Every day, there is something new to learn. And having problems is always a good learning opportunity :-). Yesterday we were able to find a strange problem with our tinyK20 prototypes, just before we were about to send the design for manufacturing.
Some of the prototype boards did not work properly: the external 32 kHz oscillator was not starting. Resoldering the oscillator or MCU sometimes solved the problem, but not always. Until the problem was found by [Christian B.] (thanks!) :-)).
For the tinyK20 board we are using a Kintis K20 (ARM Cortex-M4) in a QFN48 package. The picture shows the device with the bottom ground plane:
The following picture shows the placement of the package on the board:
Question: can you spot a layout problems in above image? 😉
The QFN48 package looks like this:
What is not obvious right away: On the package of the Freescale Kinetis K20 (MK20DX128VFT5) there is a connection on the outside:
Yup, looking carefully at the data sheet again, it is here:
That connection has no real purpose. I believe these pads are from the manufacturing/packaging process. I believe these are just the remainders of something holding the package with the die during manufacturing and then are cut off. The metal contacts are present twice on each side of the package, and are connected to GND (not documented, but easily to verify).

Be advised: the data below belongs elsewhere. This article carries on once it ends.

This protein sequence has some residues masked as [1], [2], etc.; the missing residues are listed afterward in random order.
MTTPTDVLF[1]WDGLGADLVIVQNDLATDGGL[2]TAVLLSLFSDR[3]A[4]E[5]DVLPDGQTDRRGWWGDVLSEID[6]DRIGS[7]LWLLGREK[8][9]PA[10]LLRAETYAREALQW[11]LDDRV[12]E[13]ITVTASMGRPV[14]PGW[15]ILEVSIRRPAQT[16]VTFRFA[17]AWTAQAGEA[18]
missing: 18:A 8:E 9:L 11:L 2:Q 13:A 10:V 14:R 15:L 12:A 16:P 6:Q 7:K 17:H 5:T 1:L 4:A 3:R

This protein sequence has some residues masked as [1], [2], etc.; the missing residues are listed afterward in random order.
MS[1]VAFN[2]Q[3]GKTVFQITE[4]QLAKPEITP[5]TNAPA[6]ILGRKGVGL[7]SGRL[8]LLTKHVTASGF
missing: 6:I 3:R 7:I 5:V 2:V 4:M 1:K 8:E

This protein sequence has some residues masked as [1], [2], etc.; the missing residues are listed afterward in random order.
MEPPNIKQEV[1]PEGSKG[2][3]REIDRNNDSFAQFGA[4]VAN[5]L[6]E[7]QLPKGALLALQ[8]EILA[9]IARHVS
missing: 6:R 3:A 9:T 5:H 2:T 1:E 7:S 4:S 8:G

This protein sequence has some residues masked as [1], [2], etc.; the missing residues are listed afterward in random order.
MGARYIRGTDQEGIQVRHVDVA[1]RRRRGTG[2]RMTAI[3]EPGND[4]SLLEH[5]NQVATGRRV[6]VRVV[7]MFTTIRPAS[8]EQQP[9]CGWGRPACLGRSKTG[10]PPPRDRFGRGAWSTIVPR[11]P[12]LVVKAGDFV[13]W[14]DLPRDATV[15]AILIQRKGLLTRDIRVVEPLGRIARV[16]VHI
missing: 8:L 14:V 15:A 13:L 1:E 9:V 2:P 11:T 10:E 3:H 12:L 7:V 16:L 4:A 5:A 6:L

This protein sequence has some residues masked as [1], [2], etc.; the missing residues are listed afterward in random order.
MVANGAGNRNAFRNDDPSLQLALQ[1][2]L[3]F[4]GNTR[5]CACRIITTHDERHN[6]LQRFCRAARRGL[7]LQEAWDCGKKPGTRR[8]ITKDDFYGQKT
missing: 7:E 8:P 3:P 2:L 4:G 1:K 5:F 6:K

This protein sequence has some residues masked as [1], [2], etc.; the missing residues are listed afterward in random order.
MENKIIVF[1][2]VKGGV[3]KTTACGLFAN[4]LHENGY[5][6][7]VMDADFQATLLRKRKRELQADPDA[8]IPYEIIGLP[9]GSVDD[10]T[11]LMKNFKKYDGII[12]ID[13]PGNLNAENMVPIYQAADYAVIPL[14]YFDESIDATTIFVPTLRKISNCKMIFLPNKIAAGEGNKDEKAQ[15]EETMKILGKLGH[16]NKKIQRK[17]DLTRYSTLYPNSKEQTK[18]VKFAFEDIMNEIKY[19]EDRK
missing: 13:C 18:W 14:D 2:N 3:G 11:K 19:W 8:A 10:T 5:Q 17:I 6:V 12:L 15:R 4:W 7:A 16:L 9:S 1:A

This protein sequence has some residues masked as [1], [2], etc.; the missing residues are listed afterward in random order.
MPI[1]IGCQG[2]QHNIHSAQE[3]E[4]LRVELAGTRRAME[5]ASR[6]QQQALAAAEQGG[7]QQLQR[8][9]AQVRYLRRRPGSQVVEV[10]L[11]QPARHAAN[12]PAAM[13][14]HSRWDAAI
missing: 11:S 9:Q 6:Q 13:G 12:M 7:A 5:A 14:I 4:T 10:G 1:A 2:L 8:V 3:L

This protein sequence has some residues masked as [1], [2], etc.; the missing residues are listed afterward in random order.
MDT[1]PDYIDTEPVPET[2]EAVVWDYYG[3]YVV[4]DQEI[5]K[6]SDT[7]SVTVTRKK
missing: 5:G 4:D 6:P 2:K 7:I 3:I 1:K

The problem is that in our design we have traces under that ‘edge pad’:
It happened that there was some solder on that trace, reaching high enough to connect to the ‘edge pad’ above to make a short cut to GND :-(.
Solder was flowing from the ‘real’ pad to the ‘outside’, and was able to get high enough in some cases to make contact with that ‘edge pad’. And because these ‘edge pads’ were nt easily visible by the naked eye, the problem was not obvious :-(.
Once the problem was identified, it was easy to check/verify the boards :-).
It is easy to miss tiny and hidden connection points on such small packages. Having traces under the ‘edge pads’ can be a problem, especially with prototype boards without solder mask. The problem is less likely to happen with a solder mask on that trace/pin, but still a potential problem. So we need to change the trace to make sure we do not run into that problem for the boards to be manufactured. And yeah, after the fact things are easy and obvious ;-). I hope that publishing this article might safe someone lots of hours to find the same problem.
Maybe you had a similar problem too? I want to hear about it :-).
Happy Cornering 🙂
PS: thanks again to Christian for his ‘Eagle Eyes’ and for sharing the problem with me.
- Freescale MK20DX128VFT5 Data sheet: http://cache.freescale.com/files/32bit/doc/data_sheet/K20P48M50SF0.pdf
- Freescale QFN48 Package Data Sheet: http://cache.freescale.com/files/shared/doc/package_info/98ARH99048A.pdf
- tiny K20 project: https://mcuoneclipse.com/tinyK20